Post-Brexit line of work talks are continuing with the EU “in these difficult times”, according to the UK’s chief intervener.
David Frost said he and his EU counterpart, Michel Barnier, would commit oneself to a timetable for further discussions in April and May.
Opposition parties have called for a stoppage to the December deadline for reaching an agreement in light of the coronavirus outbreak.
But No 10 has unswervingly said it will stick to the timetable.
Earlier, Cabinet Office Charg daffaires Michael Gove wrote to the Commons Select Committee on the future relationship with the EU, guess the structure of negotiations was “likely to change to reflect the current situation” and they were “look into flexibility”.
He added: “We remain in contact with the European Commission to tour alternative ways to continue discussions, and will be guided by scientific parnesis.”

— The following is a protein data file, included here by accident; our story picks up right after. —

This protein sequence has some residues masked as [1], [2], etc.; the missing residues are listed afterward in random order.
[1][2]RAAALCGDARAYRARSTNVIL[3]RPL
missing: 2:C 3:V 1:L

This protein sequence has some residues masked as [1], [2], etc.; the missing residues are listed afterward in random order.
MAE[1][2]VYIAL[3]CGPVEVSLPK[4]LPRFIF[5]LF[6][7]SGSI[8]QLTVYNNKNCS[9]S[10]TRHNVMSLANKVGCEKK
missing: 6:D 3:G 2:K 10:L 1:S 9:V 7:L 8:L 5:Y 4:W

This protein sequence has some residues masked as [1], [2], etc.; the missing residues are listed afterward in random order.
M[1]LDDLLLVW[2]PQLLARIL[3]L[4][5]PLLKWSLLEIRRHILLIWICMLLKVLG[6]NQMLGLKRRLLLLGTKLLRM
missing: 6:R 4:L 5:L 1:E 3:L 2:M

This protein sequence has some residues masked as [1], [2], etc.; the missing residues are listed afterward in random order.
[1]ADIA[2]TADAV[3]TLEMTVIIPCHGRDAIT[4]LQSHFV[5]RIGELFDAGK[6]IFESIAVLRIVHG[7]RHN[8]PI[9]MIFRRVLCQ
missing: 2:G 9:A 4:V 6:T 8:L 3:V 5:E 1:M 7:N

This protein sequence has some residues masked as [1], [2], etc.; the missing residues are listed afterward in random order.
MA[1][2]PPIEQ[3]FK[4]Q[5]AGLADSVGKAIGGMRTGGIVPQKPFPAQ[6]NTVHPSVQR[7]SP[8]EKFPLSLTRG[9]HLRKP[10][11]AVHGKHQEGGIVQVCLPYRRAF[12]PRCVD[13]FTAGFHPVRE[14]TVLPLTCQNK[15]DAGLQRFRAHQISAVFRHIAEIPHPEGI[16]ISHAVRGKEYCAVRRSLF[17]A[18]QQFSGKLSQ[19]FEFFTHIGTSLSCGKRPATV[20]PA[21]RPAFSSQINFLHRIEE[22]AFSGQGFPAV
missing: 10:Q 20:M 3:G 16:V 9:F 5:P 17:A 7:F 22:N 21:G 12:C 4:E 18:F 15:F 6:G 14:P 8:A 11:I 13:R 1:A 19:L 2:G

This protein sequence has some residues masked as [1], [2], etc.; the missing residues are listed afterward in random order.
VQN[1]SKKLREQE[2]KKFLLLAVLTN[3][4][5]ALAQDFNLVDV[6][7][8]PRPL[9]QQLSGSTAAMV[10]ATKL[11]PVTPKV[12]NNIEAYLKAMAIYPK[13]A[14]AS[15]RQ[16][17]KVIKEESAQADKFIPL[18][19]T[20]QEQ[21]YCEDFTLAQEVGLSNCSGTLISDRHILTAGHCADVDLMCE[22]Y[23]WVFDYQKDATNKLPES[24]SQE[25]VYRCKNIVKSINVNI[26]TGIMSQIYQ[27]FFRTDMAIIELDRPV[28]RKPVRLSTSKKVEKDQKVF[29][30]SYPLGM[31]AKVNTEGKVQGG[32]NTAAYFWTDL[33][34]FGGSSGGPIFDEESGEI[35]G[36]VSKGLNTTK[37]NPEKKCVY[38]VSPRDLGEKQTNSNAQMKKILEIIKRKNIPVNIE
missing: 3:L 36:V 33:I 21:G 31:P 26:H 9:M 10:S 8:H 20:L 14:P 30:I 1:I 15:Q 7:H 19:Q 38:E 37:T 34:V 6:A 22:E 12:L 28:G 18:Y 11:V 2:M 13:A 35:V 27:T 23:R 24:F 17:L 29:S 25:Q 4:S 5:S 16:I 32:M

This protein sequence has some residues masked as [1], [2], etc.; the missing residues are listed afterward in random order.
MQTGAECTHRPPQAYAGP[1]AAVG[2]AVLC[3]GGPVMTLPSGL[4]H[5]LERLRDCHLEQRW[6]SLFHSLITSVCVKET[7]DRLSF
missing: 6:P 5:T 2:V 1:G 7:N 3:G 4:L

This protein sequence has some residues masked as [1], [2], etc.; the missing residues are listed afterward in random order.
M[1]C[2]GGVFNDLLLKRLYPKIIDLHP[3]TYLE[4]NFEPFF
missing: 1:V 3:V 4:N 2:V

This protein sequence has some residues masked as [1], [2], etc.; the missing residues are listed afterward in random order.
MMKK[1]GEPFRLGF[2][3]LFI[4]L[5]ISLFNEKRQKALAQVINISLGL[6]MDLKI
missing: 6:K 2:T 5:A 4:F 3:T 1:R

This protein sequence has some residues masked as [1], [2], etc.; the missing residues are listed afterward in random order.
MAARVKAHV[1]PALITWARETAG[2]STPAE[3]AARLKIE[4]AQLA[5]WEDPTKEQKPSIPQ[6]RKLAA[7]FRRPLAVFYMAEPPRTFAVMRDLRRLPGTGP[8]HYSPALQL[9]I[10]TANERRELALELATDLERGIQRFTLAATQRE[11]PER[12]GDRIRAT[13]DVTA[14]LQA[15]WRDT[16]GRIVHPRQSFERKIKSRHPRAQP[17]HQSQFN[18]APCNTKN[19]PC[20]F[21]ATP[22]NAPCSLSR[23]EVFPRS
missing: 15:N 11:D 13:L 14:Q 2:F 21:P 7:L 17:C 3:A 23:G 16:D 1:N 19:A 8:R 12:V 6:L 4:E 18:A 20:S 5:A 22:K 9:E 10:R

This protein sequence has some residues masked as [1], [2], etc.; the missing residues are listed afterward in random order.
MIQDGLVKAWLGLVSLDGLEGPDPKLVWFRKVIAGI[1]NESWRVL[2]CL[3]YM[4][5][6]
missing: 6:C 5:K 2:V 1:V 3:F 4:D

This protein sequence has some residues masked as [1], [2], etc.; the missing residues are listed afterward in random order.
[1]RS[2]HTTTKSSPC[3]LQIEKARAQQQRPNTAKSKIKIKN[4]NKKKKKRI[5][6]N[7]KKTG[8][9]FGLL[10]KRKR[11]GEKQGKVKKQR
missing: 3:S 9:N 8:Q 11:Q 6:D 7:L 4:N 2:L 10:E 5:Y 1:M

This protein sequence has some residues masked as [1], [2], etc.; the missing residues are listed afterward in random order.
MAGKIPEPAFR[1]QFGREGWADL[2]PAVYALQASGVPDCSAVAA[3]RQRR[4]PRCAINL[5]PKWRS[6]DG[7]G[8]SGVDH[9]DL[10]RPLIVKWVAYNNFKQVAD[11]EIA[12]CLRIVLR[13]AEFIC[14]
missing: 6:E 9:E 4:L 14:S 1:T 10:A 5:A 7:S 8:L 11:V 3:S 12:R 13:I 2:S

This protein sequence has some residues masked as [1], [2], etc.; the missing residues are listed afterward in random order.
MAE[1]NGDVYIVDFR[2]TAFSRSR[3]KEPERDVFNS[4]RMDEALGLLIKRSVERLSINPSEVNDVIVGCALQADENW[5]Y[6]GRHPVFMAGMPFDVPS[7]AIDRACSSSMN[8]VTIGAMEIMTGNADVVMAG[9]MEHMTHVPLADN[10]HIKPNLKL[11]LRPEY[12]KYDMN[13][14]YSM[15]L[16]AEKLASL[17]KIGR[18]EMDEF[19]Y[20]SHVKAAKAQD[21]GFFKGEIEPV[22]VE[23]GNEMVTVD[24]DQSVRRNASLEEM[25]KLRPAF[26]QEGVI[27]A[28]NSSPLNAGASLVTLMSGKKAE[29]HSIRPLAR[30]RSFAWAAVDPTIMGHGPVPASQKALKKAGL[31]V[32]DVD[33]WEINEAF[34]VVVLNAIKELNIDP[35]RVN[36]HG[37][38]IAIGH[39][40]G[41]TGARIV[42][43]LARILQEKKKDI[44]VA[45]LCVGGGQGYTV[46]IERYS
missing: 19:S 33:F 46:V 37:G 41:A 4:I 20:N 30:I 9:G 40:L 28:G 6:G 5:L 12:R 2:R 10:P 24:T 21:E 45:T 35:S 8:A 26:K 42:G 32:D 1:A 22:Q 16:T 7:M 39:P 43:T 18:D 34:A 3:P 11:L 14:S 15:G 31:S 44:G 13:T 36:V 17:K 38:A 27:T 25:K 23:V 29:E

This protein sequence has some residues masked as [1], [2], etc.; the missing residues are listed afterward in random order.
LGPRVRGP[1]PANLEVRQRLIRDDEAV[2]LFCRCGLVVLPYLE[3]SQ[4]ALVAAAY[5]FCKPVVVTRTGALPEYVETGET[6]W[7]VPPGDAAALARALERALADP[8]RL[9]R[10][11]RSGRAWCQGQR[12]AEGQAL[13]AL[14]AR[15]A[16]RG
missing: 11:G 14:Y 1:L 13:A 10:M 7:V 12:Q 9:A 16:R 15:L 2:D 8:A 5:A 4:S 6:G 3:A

The UK is currently in a transition period after leaving the EU at the end of January – meaning it lull abides by a number of the bloc’s rules.
If an agreement isn’t reached by the end of the year, Boris Johnson has stipulate he will refuse to extend the transition period and move on to trading with the EU on Times a deliver Trade Organization rules.
Mr Gove has also said the UK could slog away from talks as early as June unless there was a “vague outline” of a deal.
But critics claimed such a move would ruin the UK economy and cause challenges for British businesses.
In a tweet, Mr Frost voted he wanted to “reassure everyone” contacts were between continuing between the UK and EU during the coronavirus outbreak.
He enlarged: “We have remained in touch throughout, both sides have exchanged statutory texts, and last week we had a series of conference calls to explore and clean technicalities.”
He also said the UK would share further legal words with the European Commission “shortly”.
Both the SNP’s Westminster leader, Ian Blackford, and the exploit leader of the Liberal Democrats, Ed Davey, have written to the prime cur, calling for him to suspend the talks and seek an extension to the transition period.
Mr Blackford mean it “wasn’t about fighting old battles” over Brexit, but about “recognising the wants of the people now”.
But when asked about the proposals, the PM’s spokesman insisted the diary would not be changed.